Publican and Pharisee (Lk.18:10-14) Fr. Philip Speranza Feb. 9 2014

Publican and Pharisee (Lk.18:10-14)    Fr. Philip Speranza Feb. 9 2014

In 2 Corinthians 2:10-11 the Apostle Paul warns against hardness of heart towards people who’ve messed up, “lest Satan should get an advantage of us, for we are not ignorant of his devices.” In his efforts to distract and dissuade and ultimately damn us, Satan comes after us with a well-stocked and well-tested arsenal of “devices,” of tactics, of tricks and traps to catch us a hold us as flypaper catches and holds a fly. And through the parable of the Publican and the Pharisee, today’s Gospel, Luke 18:10-14, focuses our attention on Satan’s most dangerous device: pride.

What is pride? Well firstly, pride is not a sense of satisfaction in a job well done; Genesis 1:31 says that even “God saw everything that He had made, and indeed it was very good.” Nor is it the satisfaction and joy we feel in being children of God—as long as we’re ever mindful that, as John 1:13 says, we’ve become children of God “not of blood, nor of the will of the flesh, nor of the will of man, but of God.” Rather, pride is holding a high opinion of one’s self, of one’s worth, and taking the credit for that worth. It’s self-conceit, and it’s idolatry. Exodus 20:2-3 commands, “I am the LORD your God, Who brought you out of the land of Egypt, out of the house of bondage. You shall have no other gods before Me.” But pride enshrines self as the true and ruling god in one’s life. Someone once said oh-so-rightly, “Pride, the idolatrous worship of self, is the national religion of hell.”

Pride—competitive by nature, in the sense that we’ll stop at nothing to make sure we’re always on the winning side because we don’t want to look inferior—puts “me first” into play, whether it’s in church, family, job or social set. And pride lies. Pride whispers to the over-spender “Even though you’ve maxed out all your credit cards, go ahead; you deserve it.” Pride whispers to the alcoholic or drug addict or porn addict, “Go ahead; you can stop anytime you want.” Pride whispers to the control freak, “If you don’t orchestrate their life, who will?” Pride whispers to the blamer, “It’s your parents’ fault, your ex’s fault, your boss’s fault, the government’s fault, for why you act like you do: it’s everybody’s fault but yours.” Pride whispers to self, “You deserve anything you want; you have a right to anything you want, regardless of who else gets hurt.” Some who teach “self-esteem” say “You need to do whatever it takes to make you feel good about yourself.” Well, just feeling good about ourselves can come from a multitude of sins. A person can feel good about himself in a state of intoxication, self indulgence, or rebellion. And more basically, it’s the lie of some supposed “right” to “feel good” without any positive accomplishment. No matter that passengers on the pride ride feel pretty good about themselves; at its root, pride is the ultimate self-delusion.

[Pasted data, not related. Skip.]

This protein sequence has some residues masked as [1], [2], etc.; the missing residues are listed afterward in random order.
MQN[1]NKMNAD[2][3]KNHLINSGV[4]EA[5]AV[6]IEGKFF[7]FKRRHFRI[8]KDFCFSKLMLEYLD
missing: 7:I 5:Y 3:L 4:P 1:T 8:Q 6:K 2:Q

Of course, pride started a long time ago. In Isaiah 14:13-14 we see Satan was the first to take the pride ride when he said to himself, “I will ascend into heaven, I will exalt my throne above the stars of God; I will also sit on the mount of the congregation on the farthest sides of the north; I will ascend above the heights of the clouds, I will be like the Most High.” I will…I will…I will… five times he names himself equal to God. He failed; and then, because “misery loves company,” Lucifer bamboozled Adam and Eve into taking the pride ride by leading them to doubt God’s goodness and loving care of them, and, in Genesis 3:5 by feeding them the same lie he’d fed himself: “And you will be like God, knowing good and evil.” And that’s the very essence of pride: “I can be my own god. I can make my own decisions, my own judgments, my own laws and rules.”

Well, in today’s Gospel and throughout Scripture, we’re warned against pride. In Proverbs 16:18, Solomon observes, “Pride comes before destruction, a haughty spirit before a fall;” in other words, pride results in a false trust in self, a trust doomed to disastrous disappointment. Both James 4:6 and 1 Peter 5:5 quote the warning of Proverbs 3:34 that “God resists the proud but gives grace to the humble.” Psalm 73:6 says that violence covers [the prideful] like a garment;” Proverbs 11:2 warns that “when pride comes, then comes shame,” because pride loses all sense of modesty, propriety, even of one’s own fundamental human dignity, in the pursuit of its own will.